Blogger Ann All recently questioned the commitment to SaaS by the larger consulting firms saying, "software-as-a-service could be a good thing for folks like consultants and systems integrators - unless it ends up putting them out of business." Indeed, SaaS could lead to fewer consulting dollars, so larger consulting firms may be pushing back on SaaS to serve their own interests.
I came across this post by Ann All, questioning the true commitment to SaaS by the larger consulting players. I think it's a good point to consider.
"So, software-as-a-service could be a good thing for folks like consultants and systems integrators - unless it ends up putting them out of business."
In essence the use of SaaS could lead to fewer consulting dollars, and thus the larger consulting firms could be pushing back on SaaS to serve their own interests. Clearly, for SAP, Oracle, and PeopleSoft (now a part of Oracle), planning, installation, and customization projects of days gone by were big bucks and took years to implement in some cases. Now these firms are finding that their clients can get up and running in days using subscription-based services such as Salesforce.com, RightNow, or NetSuite.Indeed, none of the larger consulting organizations lack the political correctness to outright put down the SaaS movement. However, you can't help but think that this is not a good thing for them, and perhaps a topic at the latest partner meeting.
"Still, some observers question their commitment. 'It will be extremely difficult for the major consulting firms to back SaaS in a big way as they are so dependent on large software implementations,' says the chairman of a consulting firm that specializes in SaaS in the Computer Business Review article."
This is very much like the EAI movement from the late 90s, which I was personally involved with. When software was created that could integrate computer systems without a lot of programming code, the large consulting organizations questioned their own interests when promoting that technology. Indeed, it was not until their clients demanded it that many of them created practice areas. I remember a partner of a larger consulting player telling me at a 1999 conference, "Your book cost us 10 million dollars this year." (Referring to my EAI book, published in 1997.)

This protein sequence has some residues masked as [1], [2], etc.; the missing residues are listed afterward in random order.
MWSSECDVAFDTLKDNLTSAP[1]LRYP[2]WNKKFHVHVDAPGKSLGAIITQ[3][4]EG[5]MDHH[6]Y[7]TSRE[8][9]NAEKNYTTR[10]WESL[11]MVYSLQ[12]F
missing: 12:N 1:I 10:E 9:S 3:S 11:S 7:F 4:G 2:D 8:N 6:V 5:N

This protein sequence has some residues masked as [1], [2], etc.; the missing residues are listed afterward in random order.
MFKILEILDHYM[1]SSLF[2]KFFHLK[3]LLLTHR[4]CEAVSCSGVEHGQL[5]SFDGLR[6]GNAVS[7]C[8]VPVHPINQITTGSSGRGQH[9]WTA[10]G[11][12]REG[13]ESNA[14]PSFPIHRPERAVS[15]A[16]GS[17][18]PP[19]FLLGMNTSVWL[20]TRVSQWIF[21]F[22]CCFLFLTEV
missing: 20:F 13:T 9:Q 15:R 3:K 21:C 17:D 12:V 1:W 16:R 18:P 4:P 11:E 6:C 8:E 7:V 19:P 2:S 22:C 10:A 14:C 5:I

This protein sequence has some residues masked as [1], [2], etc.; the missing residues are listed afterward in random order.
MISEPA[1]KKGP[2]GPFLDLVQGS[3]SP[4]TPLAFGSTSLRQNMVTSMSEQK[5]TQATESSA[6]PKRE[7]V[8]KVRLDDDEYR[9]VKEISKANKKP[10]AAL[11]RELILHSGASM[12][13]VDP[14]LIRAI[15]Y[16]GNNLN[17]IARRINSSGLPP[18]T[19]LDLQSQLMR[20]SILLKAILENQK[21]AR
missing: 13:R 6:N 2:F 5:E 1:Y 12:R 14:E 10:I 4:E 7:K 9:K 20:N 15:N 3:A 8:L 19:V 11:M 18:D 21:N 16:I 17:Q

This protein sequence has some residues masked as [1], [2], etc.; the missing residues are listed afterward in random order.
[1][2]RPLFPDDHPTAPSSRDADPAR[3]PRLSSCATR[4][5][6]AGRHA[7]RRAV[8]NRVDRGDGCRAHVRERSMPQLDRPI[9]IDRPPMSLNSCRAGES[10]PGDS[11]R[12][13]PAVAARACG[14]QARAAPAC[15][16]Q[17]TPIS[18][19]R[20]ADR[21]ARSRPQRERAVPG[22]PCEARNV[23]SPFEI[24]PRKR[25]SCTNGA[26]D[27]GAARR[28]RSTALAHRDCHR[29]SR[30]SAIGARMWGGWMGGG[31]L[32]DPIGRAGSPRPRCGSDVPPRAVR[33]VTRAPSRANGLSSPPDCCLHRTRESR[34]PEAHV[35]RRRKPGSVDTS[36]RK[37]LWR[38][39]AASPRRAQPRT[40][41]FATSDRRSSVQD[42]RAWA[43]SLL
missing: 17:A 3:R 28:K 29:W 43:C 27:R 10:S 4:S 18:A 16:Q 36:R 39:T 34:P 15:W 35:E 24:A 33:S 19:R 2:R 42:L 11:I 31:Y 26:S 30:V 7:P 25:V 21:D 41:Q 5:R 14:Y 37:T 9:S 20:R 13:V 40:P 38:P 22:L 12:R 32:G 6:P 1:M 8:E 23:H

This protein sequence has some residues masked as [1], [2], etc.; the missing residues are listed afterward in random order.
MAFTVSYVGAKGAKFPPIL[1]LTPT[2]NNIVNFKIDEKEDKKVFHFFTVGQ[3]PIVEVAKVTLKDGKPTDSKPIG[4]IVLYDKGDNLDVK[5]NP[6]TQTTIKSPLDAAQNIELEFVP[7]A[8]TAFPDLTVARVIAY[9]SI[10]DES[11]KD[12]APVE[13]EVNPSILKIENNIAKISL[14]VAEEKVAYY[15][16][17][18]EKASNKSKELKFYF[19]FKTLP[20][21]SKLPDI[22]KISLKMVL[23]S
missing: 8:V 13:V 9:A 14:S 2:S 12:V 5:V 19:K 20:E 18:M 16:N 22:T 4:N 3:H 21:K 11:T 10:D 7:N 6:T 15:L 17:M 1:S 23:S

The larger message here is that you can't stop progress, and it may cost you business unless you're able to adapt.
"After all, according to a recent McKinsey survey, the number of CIOs considering adopting SaaS solutions rose from 38 percent in 2005 to 61 percent last year."
Moreover, when you consider reusable services, service virtualization, and applications acquired as needed as the wave of the future, it could be a lean few years for the large consulting players out there, if they continue as usual. Instead I would suggest that they consider other areas that are complimentary to SaaS, and perhaps promote the use of this technology. If you don't, you'll find that your clients will.
Application integration and service oriented architecture expert David Linthicum heads the product development, implementation and strategy consulting firm The Linthicum Group. Write him at firstname.lastname@example.org.Blogger Ann All recently questioned the commitment to SaaS by the larger consulting firms saying, "software-as-a-service could be a good thing for folks like consultants and systems integrators - unless it ends up putting them out of business." Indeed, SaaS could lead to fewer consulting dollars, so larger consulting firms may be pushing back on SaaS to serve their own interests.
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